Jan. 9th, 2007

xiphias: (Default)
I wonder if anyone, in any culture, ever worked out "diagnosis by smell."

I mean, certain dogs appear to be able to smell certain cancers. And it seems reasonable to assume that diseases cause biochemical changes in a person, and that those changes would lead to their body odors changing.

In its most blatant form, I think "the smell of sickness", in high enough concentrations, is one of those smells, like, "decomposition", which seems hard-coded into our brains. It's just one of those smells that you know what it is when you smell it.

But in much smaller terms, you've probably noticed how the people you're close to change smells when they're sick -- and I'm not just talking about "not showering/not brushing teeth" stuff -- someone who's sick who doesn't do that will smell different than the same person simply being a disgusting slob but otherwise healthy.

And, of course, at a certain stage of pregnancy, you can smell it. Or at least, my father can.

But I wonder if it could be taken further than that.

As I was just now getting ready for bed, and washing my face and arms, I noticed that the sweat on my forearms smelled different than it usually does. I could detect my normal scent, but I also detected a sort of charcoal-y, ashy overtone. Along with a sort of "grass" note.

And I wonder if this sort of thing could be used as a diagnostic aid, or if it ever HAS been in any culture. I mean, if you had a tribal healer who had a good sense of smell, who knew the people in the tribe very well, and who had a lifetime of experience doing this, I can imagine him or her picking some of this by experience.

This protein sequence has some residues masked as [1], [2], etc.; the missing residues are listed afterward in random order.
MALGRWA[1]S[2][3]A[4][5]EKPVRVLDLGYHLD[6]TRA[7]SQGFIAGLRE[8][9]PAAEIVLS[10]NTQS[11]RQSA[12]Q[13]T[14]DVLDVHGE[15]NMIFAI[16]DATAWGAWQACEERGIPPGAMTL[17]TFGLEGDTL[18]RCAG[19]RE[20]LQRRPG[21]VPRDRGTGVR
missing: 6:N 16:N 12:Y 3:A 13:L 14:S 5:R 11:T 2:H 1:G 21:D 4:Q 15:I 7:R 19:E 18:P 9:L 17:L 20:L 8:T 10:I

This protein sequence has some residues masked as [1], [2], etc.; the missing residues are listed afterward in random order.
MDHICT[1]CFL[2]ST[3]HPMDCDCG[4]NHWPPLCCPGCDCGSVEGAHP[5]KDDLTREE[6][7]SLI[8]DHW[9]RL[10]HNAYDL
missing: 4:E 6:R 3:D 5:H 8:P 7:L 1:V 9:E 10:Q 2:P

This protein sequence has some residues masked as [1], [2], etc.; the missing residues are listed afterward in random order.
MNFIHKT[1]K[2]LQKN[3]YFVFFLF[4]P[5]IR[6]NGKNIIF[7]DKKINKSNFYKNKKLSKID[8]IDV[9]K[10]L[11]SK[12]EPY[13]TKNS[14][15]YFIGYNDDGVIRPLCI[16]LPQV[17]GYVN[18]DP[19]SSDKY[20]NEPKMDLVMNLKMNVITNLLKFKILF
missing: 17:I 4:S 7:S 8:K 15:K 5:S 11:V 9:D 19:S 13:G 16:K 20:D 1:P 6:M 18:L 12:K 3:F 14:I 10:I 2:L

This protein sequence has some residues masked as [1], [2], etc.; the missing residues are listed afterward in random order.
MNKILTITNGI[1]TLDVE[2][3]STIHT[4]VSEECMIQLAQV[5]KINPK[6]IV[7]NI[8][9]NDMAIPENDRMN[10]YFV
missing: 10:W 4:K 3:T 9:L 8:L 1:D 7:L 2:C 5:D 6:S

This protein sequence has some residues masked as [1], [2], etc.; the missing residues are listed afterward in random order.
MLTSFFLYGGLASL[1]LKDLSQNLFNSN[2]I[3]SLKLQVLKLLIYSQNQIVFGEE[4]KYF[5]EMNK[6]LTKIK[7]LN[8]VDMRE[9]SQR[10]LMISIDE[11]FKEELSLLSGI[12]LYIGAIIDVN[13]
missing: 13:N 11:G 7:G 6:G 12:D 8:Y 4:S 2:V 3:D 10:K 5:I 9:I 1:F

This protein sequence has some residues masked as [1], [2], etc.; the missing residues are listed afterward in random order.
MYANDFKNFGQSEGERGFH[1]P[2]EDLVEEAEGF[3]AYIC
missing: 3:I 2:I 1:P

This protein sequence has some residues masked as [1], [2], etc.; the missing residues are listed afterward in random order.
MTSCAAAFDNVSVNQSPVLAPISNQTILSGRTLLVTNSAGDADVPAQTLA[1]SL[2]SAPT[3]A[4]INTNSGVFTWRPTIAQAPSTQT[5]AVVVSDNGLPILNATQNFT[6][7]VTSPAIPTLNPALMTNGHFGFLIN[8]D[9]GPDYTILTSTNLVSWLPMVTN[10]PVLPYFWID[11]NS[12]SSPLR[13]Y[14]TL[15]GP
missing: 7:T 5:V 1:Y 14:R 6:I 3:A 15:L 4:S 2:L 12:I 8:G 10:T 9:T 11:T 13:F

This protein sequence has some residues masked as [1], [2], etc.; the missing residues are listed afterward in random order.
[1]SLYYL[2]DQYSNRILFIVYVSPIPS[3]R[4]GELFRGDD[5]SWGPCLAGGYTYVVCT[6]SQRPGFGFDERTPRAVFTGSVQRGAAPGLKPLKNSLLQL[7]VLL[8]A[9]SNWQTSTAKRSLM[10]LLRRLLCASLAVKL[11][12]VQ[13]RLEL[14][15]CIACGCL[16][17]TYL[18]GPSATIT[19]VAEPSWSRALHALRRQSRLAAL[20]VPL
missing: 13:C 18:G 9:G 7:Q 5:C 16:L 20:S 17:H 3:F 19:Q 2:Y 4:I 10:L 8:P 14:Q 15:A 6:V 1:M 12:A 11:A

But how would you pass the knowledge on to another generation? I mean, for common things, sure. "Okay, this is what a basic fever smells like." But that's not really THAT useful.

I mean, I guess it could be useful in a "Hey, Johnny -- you're probably gonna come down with something in a couple days -- why don't you go sleep in the sick tent on the outside of camp so you don't pass it along to the rest of us, and why don't you skip out on this hunting trip where we'll be gone for most of a week" way.

Anyway, this has been another in my ongoing series on "Olfactory Prowess: What Can Smell Do For You?" Brought to you by the Council On Getting People To Respect Our Most Under-Utilized Sense.
xiphias: (Default)
So, there's this guy on my friendslist, [livejournal.com profile] deathboy. And there's this meme going around, with "what's your major malfunction" and pictures of robots and stuff. And I first saw that meme on Deathboy's LJ, and I vaguely knew that he was in a band, and that the meme was something like a promo for his new record.

So I finally went and did that meme, and it plays his music while you're taking the quiz.

Damn, his music's good.
xiphias: (Default)
Is there a process for challenging or appealing an LJ abuse team instruction?

A poster made a post in a community, which caused a great deal of discussion. Hundreds of comments worth, a lot of valuable back-and-forth stuff. As well as a great deal of humor and all sorts of other stuff.

The original poster wanted the post deleted, but the moderator explained that a post to a community belongs to the community, especially after people have started discussing it. The community is deliberately set up that way.

The original poster contacted the LJ abuse team and they instructed the moderator to delete the post by Friday.

Is there a way to appeal this? The post, as I see it, ought to stay up.

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